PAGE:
A Christmas Custom

on Tuesday, 10 December 2013. Posted in Traditions and Folklore

Mummers’ plays were an important part of Christmas for many agricultural labourers in the 19th and early 20th centuries. These seem to be first recorded in the mid 18th century and although there are medieval precedents the connections between the two are uncertain. The later ones provided an opportunity for poorly paid labourers to make some extra income by taking their play around the houses of local farmers and gentry where they would normally receive food, drink and some money.

 

The characters included a hero, often St. George or King George, his adversary, often a Turkish Knight, a doctor, a fool and a narrator, often Father Christmas in later versions, and a character who collects the money at the conclusion. Normally the Turkish Knight is killed by St. George and revived or resurrected by the doctor. There are many elements in the plays, both pagan and Christian and the plays and the names of characters may have changed from generation to generation.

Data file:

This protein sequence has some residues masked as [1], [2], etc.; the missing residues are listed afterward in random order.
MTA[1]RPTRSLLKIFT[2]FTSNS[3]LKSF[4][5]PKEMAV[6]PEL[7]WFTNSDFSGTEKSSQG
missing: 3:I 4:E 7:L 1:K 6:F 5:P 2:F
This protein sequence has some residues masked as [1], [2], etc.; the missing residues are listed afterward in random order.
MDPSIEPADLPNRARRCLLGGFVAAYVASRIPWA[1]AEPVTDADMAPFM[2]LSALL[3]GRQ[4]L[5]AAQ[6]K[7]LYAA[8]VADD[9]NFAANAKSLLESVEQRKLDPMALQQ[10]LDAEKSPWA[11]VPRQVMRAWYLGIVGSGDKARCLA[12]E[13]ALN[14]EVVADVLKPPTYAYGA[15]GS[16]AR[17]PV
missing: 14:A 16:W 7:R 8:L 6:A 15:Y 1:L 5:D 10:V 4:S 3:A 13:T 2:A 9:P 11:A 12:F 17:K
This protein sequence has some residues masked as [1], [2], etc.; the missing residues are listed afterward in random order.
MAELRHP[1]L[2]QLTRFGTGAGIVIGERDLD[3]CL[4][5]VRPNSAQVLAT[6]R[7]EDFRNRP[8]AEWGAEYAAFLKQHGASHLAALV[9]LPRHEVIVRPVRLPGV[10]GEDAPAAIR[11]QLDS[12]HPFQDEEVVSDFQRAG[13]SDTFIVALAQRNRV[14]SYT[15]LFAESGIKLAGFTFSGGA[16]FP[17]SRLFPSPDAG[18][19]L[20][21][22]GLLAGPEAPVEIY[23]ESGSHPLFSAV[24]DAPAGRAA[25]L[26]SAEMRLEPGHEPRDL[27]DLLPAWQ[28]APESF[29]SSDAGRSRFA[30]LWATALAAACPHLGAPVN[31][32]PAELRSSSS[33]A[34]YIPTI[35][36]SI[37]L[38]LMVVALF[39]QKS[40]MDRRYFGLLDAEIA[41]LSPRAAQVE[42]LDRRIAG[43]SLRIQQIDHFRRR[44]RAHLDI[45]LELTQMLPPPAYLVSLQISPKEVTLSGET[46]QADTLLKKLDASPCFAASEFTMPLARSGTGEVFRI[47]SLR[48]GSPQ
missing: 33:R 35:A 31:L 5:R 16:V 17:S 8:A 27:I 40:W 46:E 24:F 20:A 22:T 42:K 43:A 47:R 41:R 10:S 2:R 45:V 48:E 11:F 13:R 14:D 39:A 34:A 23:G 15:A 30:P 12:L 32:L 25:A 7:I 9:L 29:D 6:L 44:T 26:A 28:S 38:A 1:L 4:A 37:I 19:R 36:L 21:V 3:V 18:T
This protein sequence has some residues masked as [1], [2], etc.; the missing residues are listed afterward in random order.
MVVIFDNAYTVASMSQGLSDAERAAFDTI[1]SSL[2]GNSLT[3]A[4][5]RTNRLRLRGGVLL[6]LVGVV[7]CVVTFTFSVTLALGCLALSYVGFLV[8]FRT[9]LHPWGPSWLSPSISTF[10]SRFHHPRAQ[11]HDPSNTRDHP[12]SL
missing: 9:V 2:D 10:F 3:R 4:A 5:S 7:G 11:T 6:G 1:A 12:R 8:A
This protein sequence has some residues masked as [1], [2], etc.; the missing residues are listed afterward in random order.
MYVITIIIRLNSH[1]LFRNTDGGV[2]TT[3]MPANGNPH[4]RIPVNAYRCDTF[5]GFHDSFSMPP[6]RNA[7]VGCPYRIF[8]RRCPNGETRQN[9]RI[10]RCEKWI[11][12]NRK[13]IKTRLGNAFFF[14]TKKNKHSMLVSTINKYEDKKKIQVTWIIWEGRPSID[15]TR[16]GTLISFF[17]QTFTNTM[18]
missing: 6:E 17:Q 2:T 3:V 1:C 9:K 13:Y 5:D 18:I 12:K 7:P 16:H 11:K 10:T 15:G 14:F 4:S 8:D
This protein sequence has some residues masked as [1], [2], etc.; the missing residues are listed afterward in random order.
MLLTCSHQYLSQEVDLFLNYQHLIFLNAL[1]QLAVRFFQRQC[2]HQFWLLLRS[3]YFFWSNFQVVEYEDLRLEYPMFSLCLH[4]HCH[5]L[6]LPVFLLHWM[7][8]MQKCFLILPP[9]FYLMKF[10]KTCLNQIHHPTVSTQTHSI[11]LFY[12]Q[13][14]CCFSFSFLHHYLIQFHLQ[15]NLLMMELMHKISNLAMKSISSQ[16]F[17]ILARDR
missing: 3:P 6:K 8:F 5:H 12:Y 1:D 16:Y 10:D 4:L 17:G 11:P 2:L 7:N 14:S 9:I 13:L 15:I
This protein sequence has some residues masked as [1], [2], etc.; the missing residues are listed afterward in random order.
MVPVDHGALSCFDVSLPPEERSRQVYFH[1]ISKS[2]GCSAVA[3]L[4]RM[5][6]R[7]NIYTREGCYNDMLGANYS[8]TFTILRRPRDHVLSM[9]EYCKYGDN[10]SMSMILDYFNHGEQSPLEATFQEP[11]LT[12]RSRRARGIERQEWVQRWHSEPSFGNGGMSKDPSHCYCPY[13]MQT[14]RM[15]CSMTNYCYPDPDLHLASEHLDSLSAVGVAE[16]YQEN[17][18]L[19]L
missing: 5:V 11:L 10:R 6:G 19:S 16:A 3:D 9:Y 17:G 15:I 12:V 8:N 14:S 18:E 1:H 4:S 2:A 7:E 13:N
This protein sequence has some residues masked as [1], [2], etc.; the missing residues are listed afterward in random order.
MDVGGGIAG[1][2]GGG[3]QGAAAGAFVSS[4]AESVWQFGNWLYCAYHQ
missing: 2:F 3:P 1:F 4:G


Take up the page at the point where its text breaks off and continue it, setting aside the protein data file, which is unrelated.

The plays, normally each village would have its own version, were kept alive by ordinary people who had an interest in being able to supplement their wages once a year. Many did not survive the First World War although in Wiltshire mumming plays were still being performed at Alton Barnes in 1930 and at Shrewton in 1936, but the Potterne mummers known as the 'Potterne Christmas Boys' were still active and entertaining audiences in 2012!

Words and characters of original plays can be found in the Folk/Arts section on our Wiltshire Community History web site at the end of this article.

William Morris the founder of the Swindon Advertiser, writing in 1885 about pre-railway Swindon, says that the Mummers were to be found in every town and village of North Wilts – six or eight men in various disguises – and that they would also visit public houses as well as private ones. His father was the Swindon bookseller and at the onset of winter was always besieged by people wanting Mummers’ books, but of course there were none. The only way to learn was to get an old Mummer to constantly repeat the words and learn them by heart.

A Mummer in Chippenham was rather unhappy in December 1850, and it wasn't due to responses regarding his repertoire. Aged 15, he was one of a number of 'Christmas Boys' who were visiting a public house, and he had his pistol with him which was stolen.  The accused were charged with the offence that same month.

 

Mike Marshman
County Local Studies Librarian

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